CLUB OF COWTOWN - BASEMENT DISCS & THORNBURY THEATRE - 3 APRIL 2009
Dodging lightning bolts and torrential rain, I made it down to Basement Discs on Friday lunchtime for the Hot Club Of Cowtown In Store. It was a beauty - foot tapping western swing played with enormous verve and spirit.
Hot Club Of Cowtown were originally formed in New York in 1996 and after a period of busking and small clubs they moved to Austin in 1997. The band's name is an homage to Django Reinhardt and Stephane Grappelli's The Hot Club of France.
They are Bob Dylan's favoured swing band and have been his support band on tour. Also Elana James has been Dylan's fiddle player - an unusual choice since he doesn't often share the stage with women.
They have a number of CDS to their credit including some by the eponymous Elana James.
They re-grouped as The Hot Club of Cowtown in 2008 after a break and are currently completing a new CD which was unfortunately not available at the concert.
Hot Club of Cowtown is a trio featuring Elana James, masterful violinist and vocalist. The other members of the group are Whit Smith, guitarist and vocalist and Jake Erwin on upright bass and vocals. Together they create a dazzling mix of sound, predominantly old time dance music tunes.
There was a good crowd at Basement Discs to see the band and we were lavishly entertained by the swinging rhythms of Hot Club. They generously performed seven songs including Tonight No Light Will Shine on Me, Ida Red, Deed I Do and Sleep. I'm sure they won many new fans with their on-stage charm and mastery of the music.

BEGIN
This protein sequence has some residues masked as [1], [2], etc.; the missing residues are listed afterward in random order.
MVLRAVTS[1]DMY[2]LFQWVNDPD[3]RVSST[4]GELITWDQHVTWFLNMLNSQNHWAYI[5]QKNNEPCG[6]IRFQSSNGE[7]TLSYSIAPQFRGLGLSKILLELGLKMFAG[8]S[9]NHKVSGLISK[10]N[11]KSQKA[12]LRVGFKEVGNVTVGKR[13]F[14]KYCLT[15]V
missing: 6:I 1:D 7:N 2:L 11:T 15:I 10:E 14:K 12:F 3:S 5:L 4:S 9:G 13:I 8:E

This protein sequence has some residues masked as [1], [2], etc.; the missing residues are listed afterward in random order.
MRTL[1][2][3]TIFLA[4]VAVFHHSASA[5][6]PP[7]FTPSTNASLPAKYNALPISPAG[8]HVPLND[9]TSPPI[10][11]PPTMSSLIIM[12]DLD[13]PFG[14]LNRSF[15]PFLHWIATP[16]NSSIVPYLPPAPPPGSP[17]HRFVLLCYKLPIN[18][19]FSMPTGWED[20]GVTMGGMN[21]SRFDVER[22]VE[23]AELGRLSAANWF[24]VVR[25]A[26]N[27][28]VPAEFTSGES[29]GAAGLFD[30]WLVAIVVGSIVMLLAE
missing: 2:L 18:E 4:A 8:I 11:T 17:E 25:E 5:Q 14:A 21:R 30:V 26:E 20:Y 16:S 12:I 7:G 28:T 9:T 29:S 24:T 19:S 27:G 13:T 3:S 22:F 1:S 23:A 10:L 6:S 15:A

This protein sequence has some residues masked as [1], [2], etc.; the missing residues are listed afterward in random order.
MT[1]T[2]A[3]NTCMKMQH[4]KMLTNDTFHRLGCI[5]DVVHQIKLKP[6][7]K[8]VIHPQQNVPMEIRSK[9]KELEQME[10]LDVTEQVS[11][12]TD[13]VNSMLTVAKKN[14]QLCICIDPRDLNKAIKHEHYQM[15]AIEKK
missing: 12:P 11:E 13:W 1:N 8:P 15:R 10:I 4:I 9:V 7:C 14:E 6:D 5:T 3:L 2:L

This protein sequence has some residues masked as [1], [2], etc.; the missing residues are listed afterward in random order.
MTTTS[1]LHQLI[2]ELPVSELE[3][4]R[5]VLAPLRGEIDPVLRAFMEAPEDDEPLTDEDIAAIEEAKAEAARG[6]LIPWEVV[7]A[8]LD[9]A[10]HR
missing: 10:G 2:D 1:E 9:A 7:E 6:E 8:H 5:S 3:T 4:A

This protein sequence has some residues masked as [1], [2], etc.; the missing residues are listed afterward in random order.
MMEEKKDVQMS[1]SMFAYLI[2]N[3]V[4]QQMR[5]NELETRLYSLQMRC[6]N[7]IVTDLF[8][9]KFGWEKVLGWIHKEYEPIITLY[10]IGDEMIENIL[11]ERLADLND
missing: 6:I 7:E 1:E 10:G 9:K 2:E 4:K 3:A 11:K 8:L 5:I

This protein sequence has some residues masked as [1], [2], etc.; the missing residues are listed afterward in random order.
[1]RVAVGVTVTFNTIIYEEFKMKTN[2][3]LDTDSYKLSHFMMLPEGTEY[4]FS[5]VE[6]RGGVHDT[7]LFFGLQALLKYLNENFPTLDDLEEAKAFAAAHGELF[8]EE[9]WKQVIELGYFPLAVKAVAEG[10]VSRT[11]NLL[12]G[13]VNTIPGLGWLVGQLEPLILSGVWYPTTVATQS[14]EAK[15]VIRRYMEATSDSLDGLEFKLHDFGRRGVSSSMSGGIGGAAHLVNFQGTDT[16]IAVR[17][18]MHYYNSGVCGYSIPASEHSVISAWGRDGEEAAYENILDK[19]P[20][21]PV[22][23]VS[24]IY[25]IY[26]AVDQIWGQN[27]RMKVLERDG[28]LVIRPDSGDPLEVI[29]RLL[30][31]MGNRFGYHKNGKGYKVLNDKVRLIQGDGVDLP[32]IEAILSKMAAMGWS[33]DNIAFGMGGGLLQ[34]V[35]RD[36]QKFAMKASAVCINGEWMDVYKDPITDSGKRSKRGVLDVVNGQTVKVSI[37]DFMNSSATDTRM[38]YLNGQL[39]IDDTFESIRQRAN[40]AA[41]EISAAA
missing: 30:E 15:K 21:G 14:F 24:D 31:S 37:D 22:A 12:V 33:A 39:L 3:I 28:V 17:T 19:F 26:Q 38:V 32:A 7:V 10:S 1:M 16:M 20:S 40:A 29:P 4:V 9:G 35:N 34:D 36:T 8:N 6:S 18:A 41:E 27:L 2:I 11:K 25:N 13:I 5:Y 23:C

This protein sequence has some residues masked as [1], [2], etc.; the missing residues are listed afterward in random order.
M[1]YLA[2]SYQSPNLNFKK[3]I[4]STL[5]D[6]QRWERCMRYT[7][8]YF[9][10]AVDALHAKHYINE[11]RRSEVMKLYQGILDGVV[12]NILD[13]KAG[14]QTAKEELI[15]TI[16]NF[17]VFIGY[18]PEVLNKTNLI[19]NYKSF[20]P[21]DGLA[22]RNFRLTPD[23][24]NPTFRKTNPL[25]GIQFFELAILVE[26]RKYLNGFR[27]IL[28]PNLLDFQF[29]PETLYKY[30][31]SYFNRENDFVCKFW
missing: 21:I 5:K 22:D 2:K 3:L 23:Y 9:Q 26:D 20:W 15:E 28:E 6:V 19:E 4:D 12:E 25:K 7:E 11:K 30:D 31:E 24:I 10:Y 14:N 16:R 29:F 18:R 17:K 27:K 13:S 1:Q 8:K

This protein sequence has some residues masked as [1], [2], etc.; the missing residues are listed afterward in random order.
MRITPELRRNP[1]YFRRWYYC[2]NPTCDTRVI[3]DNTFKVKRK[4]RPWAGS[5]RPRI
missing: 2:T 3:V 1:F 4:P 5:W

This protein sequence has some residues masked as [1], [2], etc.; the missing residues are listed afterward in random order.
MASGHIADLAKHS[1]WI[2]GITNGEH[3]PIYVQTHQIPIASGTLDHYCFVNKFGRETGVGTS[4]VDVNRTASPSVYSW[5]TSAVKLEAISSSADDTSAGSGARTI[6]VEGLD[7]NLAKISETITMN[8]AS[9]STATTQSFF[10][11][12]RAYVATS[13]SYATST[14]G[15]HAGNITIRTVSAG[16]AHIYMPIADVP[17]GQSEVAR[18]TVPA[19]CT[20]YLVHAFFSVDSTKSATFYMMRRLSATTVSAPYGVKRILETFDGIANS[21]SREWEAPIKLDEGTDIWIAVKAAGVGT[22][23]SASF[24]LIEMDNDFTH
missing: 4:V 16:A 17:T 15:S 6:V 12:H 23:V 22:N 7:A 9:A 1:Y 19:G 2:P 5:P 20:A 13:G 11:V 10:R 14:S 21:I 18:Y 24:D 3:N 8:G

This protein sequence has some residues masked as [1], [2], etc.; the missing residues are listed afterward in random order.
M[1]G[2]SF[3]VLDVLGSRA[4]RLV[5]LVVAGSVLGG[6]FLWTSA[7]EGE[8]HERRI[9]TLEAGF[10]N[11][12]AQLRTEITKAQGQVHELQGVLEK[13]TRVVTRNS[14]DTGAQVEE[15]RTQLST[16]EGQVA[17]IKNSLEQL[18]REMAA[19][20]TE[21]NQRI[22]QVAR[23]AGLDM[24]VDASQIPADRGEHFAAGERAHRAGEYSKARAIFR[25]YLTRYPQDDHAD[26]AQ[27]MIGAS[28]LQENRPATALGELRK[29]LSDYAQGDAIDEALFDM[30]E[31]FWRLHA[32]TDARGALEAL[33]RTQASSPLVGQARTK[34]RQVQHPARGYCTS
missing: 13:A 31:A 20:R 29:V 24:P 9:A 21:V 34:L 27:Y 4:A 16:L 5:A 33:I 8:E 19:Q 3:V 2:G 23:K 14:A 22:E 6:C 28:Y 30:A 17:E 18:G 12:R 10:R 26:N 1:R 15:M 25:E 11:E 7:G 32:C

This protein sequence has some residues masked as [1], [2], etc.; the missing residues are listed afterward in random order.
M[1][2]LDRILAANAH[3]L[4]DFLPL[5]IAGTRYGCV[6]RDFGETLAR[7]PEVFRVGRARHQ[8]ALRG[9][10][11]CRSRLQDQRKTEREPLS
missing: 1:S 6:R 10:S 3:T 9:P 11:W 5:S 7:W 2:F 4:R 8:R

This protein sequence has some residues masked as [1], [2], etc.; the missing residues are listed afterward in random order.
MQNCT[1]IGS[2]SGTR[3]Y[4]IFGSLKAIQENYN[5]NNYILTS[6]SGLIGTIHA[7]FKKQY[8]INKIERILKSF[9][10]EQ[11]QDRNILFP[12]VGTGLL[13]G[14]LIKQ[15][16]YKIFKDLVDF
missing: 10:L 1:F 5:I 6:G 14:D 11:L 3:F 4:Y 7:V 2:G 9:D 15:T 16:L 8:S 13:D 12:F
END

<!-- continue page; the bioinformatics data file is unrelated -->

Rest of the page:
Thornbury Theatre is a new venue for music, but a very old establishment, formerly a picture palace and then a Greek Reception Centre. The only thing it lacks, according to one of the audience who attended, is disabled access.
On Friday night a small crowd (for the large venue) was treated to two superb acts. Our very own Dancehall Racketeers warmed the stage for Hot Club and performed a lively set of approximately nine tunes.
For the first time in their long history of playing Melbourne's pubs and clubs, the Racketeers performed without a drummer. The band was composed of string instruments, Andy Baylor leading on fiddle and guitar with Rick Dempster on lap steel. It also included Andy Scott on double bass, and a guitarist/banjoist.
The Dancehall Racketeers were in fine form and were the perfect support act for Hot Club of Cowtown and drew accolades from the visitors.
Among the songs performed was Bob Wills The Waltz You Saved For Me, That's What I Like About The South, Lovesick Blues, Moonlight Waters and Calypso Swing which was a thrilling mix of Swing, Charleston and Hawaiian styles.
By the time Hot Club of Cowtown hit the stage the audience (a modest crowd who by no means filled the large venue) were thoroughly warmed up for the main act.
Hot Club opened their first set with the slinky sensual vocals of Elana James on Deed I Do. Sounding very like Asleep at the Wheel, they then launched into Down The Line, Elana encouraging the audience to get up and dance. As an incentive, she offered a free CD to the first couple to get up and do so. Dancers were not out in force and were not a patch on those who regularly attend swing sessions.
The first set comprised twelve tunes in all, a mix of instrumental with vocals. Whit Smith is a wonderful guitarist, playing his Gibson at a higher register than is normal. He is noted for his arpeggios and clear punctuation. Jake Erwin really rocks it up on his string bass. And the comely Elana James is a whiz with the violin and has a lovely singing voice that reminds one somewhat of Alison Krauss, and is perfect for the type of music she espouses. Included in this set were traditional tunes Girl I Left Behind Me and Ida Red, Bob Dylan cover. Tonight No Light Will Shine On Me and the lovely Sleep.
After a short
break, the band returned to swing it up some more with tunes like Dev'lish
Mary, Oklahoma Rag and Can't Give You Anything But Love closing
with an uptempo version of the classic mountain dance tune Cindy.
All up it was one fine show of superlative music played by master musicians.
by Anne Sydenham from notes by Yvonne Clark.